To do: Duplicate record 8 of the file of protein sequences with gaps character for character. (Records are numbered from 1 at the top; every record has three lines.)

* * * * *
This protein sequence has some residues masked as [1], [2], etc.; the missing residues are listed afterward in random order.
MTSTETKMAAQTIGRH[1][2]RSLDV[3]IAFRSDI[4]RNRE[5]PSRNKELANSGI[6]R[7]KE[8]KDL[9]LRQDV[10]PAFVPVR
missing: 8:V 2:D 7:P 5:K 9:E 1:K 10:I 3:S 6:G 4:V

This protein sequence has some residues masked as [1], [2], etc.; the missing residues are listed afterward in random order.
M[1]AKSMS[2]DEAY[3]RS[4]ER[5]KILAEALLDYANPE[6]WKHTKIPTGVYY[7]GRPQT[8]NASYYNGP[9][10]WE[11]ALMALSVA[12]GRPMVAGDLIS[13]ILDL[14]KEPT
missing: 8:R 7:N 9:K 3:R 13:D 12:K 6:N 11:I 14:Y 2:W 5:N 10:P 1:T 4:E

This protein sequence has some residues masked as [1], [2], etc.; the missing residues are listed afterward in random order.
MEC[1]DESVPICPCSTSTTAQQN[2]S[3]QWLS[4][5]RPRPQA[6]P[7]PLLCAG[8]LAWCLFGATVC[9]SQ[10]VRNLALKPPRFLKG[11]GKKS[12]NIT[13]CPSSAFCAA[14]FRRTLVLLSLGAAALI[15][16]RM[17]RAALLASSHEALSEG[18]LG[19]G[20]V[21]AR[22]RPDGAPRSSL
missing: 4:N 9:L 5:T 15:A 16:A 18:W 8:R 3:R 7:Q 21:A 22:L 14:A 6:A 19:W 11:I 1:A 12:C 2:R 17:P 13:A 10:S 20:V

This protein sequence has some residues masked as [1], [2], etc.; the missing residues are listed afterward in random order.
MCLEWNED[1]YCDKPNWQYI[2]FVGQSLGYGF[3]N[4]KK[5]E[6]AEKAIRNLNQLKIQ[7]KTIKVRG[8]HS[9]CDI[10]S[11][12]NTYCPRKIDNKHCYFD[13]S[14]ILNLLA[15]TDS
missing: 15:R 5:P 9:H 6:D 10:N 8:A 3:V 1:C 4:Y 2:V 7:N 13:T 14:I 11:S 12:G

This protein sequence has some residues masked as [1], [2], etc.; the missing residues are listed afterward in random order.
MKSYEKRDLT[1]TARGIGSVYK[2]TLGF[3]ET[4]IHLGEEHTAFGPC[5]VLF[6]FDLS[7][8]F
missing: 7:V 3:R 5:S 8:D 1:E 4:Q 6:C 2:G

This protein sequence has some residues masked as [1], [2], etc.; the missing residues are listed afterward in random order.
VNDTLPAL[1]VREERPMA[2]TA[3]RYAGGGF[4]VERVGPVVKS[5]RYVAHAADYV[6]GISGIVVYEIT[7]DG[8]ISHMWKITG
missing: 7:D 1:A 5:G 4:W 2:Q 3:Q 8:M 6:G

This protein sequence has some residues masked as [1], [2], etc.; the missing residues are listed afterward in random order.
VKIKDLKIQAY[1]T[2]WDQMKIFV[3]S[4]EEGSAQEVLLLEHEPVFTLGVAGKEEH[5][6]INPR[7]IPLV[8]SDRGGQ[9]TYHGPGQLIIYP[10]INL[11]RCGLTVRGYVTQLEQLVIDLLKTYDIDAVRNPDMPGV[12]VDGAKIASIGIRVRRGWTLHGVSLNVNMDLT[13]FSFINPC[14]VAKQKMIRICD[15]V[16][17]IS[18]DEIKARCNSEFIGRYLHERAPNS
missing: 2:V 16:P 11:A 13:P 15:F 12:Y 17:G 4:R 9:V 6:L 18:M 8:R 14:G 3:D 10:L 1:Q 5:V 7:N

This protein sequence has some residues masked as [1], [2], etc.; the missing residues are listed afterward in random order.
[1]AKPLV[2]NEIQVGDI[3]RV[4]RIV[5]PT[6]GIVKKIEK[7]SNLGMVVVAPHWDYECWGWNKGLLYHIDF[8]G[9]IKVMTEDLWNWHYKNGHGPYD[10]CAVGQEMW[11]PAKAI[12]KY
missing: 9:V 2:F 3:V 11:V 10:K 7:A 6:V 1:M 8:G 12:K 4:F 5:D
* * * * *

This protein sequence has some residues masked as [1], [2], etc.; the missing residues are listed afterward in random order.
[1]AKPLV[2]NEIQVGDI[3]RV[4]RIV[5]PT[6]GIVKKIEK[7]SNLGMVVVAPHWDYECWGWNKGLLYHIDF[8]G[9]IKVMTEDLWNWHYKNGHGPYD[10]CAVGQEMW[11]PAKAI[12]KY
missing: 9:V 2:F 3:V 11:V 10:K 7:A 6:V 1:M 8:G 12:K 4:F 5:D